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Lawrence G. McMillan: The stock market has had trouble holding new highs, but it’s entering a bullish period

The stock market, as measured by the S&P 500 Index
has had trouble holding breakouts to new highs.

Seven times this month, it has probed above 4705 points — including what seemed to be (at the time) a strong move to 4743 on Nov. 22. But each time, it has fallen back to close below 4705. As a result, that is a resistance area until SPX can close above that level. There is support at 4630.

The ”classic” modified Bollinger Band sell signal remains in effect, but a full-blown McMillan Volatility Band (MVB) sell signal will not take place until SPX closes below 4630.

Both equity-only put-call ratios remain strongly on a sell signals. This is now obvious to the naked eye, after the computer analysis programs “called” these sell signals last week. They will remain bearish until they roll over and begin to trend downward again.

Breadth has been quite negative lately, but surprisingly not very negative yesterday (Nov. 23), when SPX was down sharply for most of the day. The breadth oscillators remain on sell signals, but a couple of days of positive breadth could easily generate a buy signal. Cumulative breadth indicators, meanwhile, are not near all-time highs, having backed off over the past couple of weeks.

New 52-week lows on the NYSE took charge over new 52-week highs. So this indicator is now on a sell signal, too. It will continue to be until new highs lead new lows for two consecutive days. As has been the case for some time, “stocks only” and Nasdaq data show a much more negative situation as new lows are dominating there.

VIX seems to be trying to rally, but it is not “spiking.” It’s oozing upward. As a result, even though VIX is above its 200-day moving average, we do not consider this to be a sell signal. A sell signal would be generated if both VIX and its 20-day moving average closed above the 200-day MA. The construct of volatility derivatives continues to be positive, as the VIX futures are trading at a premium to VIX, and the term structure slopes upward.

Finally, we are now on the brink of a seasonally bullish period — which we trade with IWM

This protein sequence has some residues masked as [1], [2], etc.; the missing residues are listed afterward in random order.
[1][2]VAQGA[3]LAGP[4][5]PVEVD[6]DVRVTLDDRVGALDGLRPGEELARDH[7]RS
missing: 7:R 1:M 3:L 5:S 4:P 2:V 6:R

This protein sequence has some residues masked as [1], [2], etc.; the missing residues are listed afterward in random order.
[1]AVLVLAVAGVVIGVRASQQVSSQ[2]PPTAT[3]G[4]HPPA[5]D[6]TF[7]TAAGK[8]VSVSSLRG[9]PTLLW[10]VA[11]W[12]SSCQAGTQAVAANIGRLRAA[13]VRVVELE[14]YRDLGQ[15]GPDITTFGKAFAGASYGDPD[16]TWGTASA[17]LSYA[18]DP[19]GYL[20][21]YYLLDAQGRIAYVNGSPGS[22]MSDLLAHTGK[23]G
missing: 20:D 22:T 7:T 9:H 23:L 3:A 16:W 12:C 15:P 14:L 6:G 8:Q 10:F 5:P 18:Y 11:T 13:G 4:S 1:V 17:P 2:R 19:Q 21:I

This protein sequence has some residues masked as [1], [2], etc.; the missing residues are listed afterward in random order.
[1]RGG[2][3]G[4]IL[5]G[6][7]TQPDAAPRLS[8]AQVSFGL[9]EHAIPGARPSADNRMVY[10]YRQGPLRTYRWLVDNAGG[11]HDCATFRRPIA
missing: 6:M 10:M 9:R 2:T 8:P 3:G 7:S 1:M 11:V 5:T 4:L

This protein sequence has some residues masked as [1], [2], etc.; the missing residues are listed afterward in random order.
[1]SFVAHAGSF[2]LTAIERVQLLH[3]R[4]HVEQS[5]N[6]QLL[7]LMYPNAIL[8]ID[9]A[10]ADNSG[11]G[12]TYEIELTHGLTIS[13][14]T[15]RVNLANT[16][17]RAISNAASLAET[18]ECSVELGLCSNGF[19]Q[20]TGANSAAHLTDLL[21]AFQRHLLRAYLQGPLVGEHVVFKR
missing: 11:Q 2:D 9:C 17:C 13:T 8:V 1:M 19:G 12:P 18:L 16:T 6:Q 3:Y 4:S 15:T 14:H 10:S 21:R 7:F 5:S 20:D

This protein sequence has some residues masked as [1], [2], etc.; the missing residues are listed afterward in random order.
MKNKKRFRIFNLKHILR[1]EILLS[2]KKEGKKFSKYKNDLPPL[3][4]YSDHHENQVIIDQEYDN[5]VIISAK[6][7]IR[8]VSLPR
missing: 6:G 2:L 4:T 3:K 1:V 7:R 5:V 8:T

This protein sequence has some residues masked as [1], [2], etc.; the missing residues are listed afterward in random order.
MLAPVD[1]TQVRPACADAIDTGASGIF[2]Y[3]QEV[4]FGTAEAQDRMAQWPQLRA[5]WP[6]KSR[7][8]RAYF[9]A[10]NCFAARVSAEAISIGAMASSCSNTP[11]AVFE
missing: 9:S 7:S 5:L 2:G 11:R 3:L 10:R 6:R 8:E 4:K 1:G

options (see the Market Insight section). IWM has been the worst-performing index this month, but that means we won’t be paying up for it when we buy calls this afternoon. Last year, IWM had a very strong December.

Overall, we retain the “core” bullish position, even though SPX is struggling and its internal indicators (breadth, put-call ratios, and new highs vs. new lows) are all on sell signals. A close below 4630 would change that bullish stance. Meanwhile, we will continue to trade confirmed signals around that “core” position, as they take place.

New conditional recommendation: MVB sell signal

A McMillan Volatility Band (MVB) sell signal is a re-confirmation of the “classic” modified Bollinger Band sell signal. The “classic” signal has occurred, so now we are merely looking for the confirmation, which will come on an SPX close below 4630.

IF SPX closes below 4630,

THEN Buy 1 SPY Dec (17th) at-the-money put

            And Sell 1 SPY Dec (17th) put with a striking price 20 points lower.

If this MVB sell signal is confirmed, it would then be stopped out by a close above the +4σ Band. We will update that condition weekly.

Market Insight: Post-Thanksgiving buy signal

Thanksgiving sets off a number of seasonal patterns, although we combine several of them for one trade. The three main seasonal patterns are:

1. Post-Thanksgiving bullishness: buy the market at the close of the day before             Thanksgiving and hold into mid-December.

2. The January effect: which used to take place in January, but because of traders front-running the system, it now takes place in December. Small caps outperform big caps during this time, so buy the small-cap indices (Russell 2000 – RUT; IWM, for example).

3. The Santa Claus rally, which encompasses the last five trading days of one year and the first two trading days of the next year.

Several years ago, we found that these three systems piggy-back on each other quite nicely. The most efficient trade is to buy small-caps on the day before Thanksgiving and hold them through the second trading day of the next year. Of course, one would roll, take partial profits, and so forth, should those opportunities present themselves.